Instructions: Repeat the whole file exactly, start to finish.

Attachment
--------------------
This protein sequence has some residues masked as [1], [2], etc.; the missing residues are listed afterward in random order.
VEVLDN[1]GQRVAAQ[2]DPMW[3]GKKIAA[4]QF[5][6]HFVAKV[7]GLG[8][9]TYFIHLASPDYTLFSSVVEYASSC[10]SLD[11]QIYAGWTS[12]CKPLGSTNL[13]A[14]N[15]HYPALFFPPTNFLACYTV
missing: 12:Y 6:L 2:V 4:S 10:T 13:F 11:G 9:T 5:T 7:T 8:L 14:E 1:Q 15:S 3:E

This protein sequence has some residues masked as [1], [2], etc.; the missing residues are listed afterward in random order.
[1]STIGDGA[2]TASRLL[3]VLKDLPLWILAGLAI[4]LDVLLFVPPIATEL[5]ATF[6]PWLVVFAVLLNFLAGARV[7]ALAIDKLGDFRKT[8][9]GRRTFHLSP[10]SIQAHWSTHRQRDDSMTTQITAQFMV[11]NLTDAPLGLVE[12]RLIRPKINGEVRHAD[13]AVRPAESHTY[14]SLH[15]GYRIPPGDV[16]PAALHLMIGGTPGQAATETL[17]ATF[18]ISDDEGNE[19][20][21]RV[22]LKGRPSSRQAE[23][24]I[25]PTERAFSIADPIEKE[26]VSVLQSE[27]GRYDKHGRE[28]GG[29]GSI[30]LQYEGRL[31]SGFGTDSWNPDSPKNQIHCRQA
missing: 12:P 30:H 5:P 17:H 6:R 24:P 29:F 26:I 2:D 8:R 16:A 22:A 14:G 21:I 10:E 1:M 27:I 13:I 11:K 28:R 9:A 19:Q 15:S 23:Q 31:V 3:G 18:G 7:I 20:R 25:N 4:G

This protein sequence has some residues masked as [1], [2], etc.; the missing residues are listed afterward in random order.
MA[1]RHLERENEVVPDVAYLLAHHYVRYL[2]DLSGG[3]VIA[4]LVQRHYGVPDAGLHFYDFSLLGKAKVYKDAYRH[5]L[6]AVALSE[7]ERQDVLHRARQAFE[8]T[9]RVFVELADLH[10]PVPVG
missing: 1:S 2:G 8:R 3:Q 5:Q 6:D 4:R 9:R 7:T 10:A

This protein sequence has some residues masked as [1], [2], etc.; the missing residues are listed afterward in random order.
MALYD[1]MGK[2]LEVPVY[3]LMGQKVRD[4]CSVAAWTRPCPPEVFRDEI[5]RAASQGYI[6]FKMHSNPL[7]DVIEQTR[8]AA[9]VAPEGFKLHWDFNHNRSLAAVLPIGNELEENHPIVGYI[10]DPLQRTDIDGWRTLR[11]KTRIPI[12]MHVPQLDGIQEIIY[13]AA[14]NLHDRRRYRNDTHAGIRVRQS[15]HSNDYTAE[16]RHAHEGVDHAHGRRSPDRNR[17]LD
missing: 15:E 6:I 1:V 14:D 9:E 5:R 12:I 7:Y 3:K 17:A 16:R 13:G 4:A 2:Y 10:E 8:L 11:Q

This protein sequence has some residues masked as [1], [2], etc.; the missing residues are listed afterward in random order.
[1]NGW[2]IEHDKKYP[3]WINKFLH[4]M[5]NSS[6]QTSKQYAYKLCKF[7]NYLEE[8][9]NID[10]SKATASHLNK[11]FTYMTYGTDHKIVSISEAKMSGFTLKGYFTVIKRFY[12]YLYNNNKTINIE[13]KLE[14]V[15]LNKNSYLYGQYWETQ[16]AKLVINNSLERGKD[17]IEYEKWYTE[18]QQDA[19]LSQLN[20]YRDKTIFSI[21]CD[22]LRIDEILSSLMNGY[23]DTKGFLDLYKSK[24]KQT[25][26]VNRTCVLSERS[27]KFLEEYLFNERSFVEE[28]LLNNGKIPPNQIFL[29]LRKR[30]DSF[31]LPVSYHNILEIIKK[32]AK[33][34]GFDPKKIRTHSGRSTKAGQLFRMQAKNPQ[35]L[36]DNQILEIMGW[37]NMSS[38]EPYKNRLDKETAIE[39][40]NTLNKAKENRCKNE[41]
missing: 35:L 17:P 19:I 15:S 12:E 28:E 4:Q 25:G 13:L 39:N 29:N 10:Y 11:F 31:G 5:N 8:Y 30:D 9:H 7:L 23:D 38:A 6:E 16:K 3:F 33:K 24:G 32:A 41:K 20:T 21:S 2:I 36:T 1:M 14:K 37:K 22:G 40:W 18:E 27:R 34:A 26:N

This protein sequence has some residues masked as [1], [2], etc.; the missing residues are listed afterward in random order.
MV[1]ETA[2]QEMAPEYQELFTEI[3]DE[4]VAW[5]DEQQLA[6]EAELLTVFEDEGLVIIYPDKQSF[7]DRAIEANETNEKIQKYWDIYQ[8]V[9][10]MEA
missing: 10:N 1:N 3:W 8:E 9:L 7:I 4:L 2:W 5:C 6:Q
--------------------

This protein sequence has some residues masked as [1], [2], etc.; the missing residues are listed afterward in random order.
VEVLDN[1]GQRVAAQ[2]DPMW[3]GKKIAA[4]QF[5][6]HFVAKV[7]GLG[8][9]TYFIHLASPDYTLFSSVVEYASSC[10]SLD[11]QIYAGWTS[12]CKPLGSTNL[13]A[14]N[15]HYPALFFPPTNFLACYTV
missing: 12:Y 6:L 2:V 4:S 10:T 13:F 11:G 9:T 5:T 7:T 8:L 14:E 1:Q 15:S 3:E

This protein sequence has some residues masked as [1], [2], etc.; the missing residues are listed afterward in random order.
[1]STIGDGA[2]TASRLL[3]VLKDLPLWILAGLAI[4]LDVLLFVPPIATEL[5]ATF[6]PWLVVFAVLLNFLAGARV[7]ALAIDKLGDFRKT[8][9]GRRTFHLSP[10]SIQAHWSTHRQRDDSMTTQITAQFMV[11]NLTDAPLGLVE[12]RLIRPKINGEVRHAD[13]AVRPAESHTY[14]SLH[15]GYRIPPGDV[16]PAALHLMIGGTPGQAATETL[17]ATF[18]ISDDEGNE[19][20][21]RV[22]LKGRPSSRQAE[23][24]I[25]PTERAFSIADPIEKE[26]VSVLQSE[27]GRYDKHGRE[28]GG[29]GSI[30]LQYEGRL[31]SGFGTDSWNPDSPKNQIHCRQA
missing: 12:P 30:H 5:P 17:H 6:R 24:P 29:F 26:I 2:D 8:R 16:A 22:A 14:G 21:I 10:E 1:M 27:I 13:I 11:K 28:R 9:A 19:Q 15:S 23:Q 31:V 3:G 18:G 7:I 20:R 25:N 4:G

This protein sequence has some residues masked as [1], [2], etc.; the missing residues are listed afterward in random order.
MA[1]RHLERENEVVPDVAYLLAHHYVRYL[2]DLSGG[3]VIA[4]LVQRHYGVPDAGLHFYDFSLLGKAKVYKDAYRH[5]L[6]AVALSE[7]ERQDVLHRARQAFE[8]T[9]RVFVELADLH[10]PVPVG
missing: 1:S 2:G 8:R 3:Q 5:Q 6:D 4:R 9:R 7:T 10:A

This protein sequence has some residues masked as [1], [2], etc.; the missing residues are listed afterward in random order.
MALYD[1]MGK[2]LEVPVY[3]LMGQKVRD[4]CSVAAWTRPCPPEVFRDEI[5]RAASQGYI[6]FKMHSNPL[7]DVIEQTR[8]AA[9]VAPEGFKLHWDFNHNRSLAAVLPIGNELEENHPIVGYI[10]DPLQRTDIDGWRTLR[11]KTRIPI[12]MHVPQLDGIQEIIY[13]AA[14]NLHDRRRYRNDTHAGIRVRQS[15]HSNDYTAE[16]RHAHEGVDHAHGRRSPDRNR[17]LD
missing: 15:E 6:I 1:V 14:D 9:E 5:R 12:I 7:Y 3:K 17:A 16:R 13:G 4:A 2:Y 10:E 8:L 11:Q

This protein sequence has some residues masked as [1], [2], etc.; the missing residues are listed afterward in random order.
[1]NGW[2]IEHDKKYP[3]WINKFLH[4]M[5]NSS[6]QTSKQYAYKLCKF[7]NYLEE[8][9]NID[10]SKATASHLNK[11]FTYMTYGTDHKIVSISEAKMSGFTLKGYFTVIKRFY[12]YLYNNNKTINIE[13]KLE[14]V[15]LNKNSYLYGQYWETQ[16]AKLVINNSLERGKD[17]IEYEKWYTE[18]QQDA[19]LSQLN[20]YRDKTIFSI[21]CD[22]LRIDEILSSLMNGY[23]DTKGFLDLYKSK[24]KQT[25][26]VNRTCVLSERS[27]KFLEEYLFNERSFVEE[28]LLNNGKIPPNQIFL[29]LRKR[30]DSF[31]LPVSYHNILEIIKK[32]AK[33][34]GFDPKKIRTHSGRSTKAGQLFRMQAKNPQ[35]L[36]DNQILEIMGW[37]NMSS[38]EPYKNRLDKETAIE[39][40]NTLNKAKENRCKNE[41]
missing: 35:L 17:P 19:I 15:S 12:E 28:E 4:Q 25:G 13:L 39:N 29:N 10:Y 11:F 31:G 5:N 8:Y 30:D 9:H 7:L 23:D 38:A 6:E 16:K 3:F 33:K 24:G 32:A 41:K 20:T 21:S 2:I 36:T 1:M 14:K 37:K 22:G 40:W 18:E 27:R 34:A 26:N

This protein sequence has some residues masked as [1], [2], etc.; the missing residues are listed afterward in random order.
MV[1]ETA[2]QEMAPEYQELFTEI[3]DE[4]VAW[5]DEQQLA[6]EAELLTVFEDEGLVIIYPDKQSF[7]DRAIEANETNEKIQKYWDIYQ[8]V[9][10]MEA
missing: 10:N 1:N 3:W 8:E 9:L 7:I 4:L 2:W 5:C 6:Q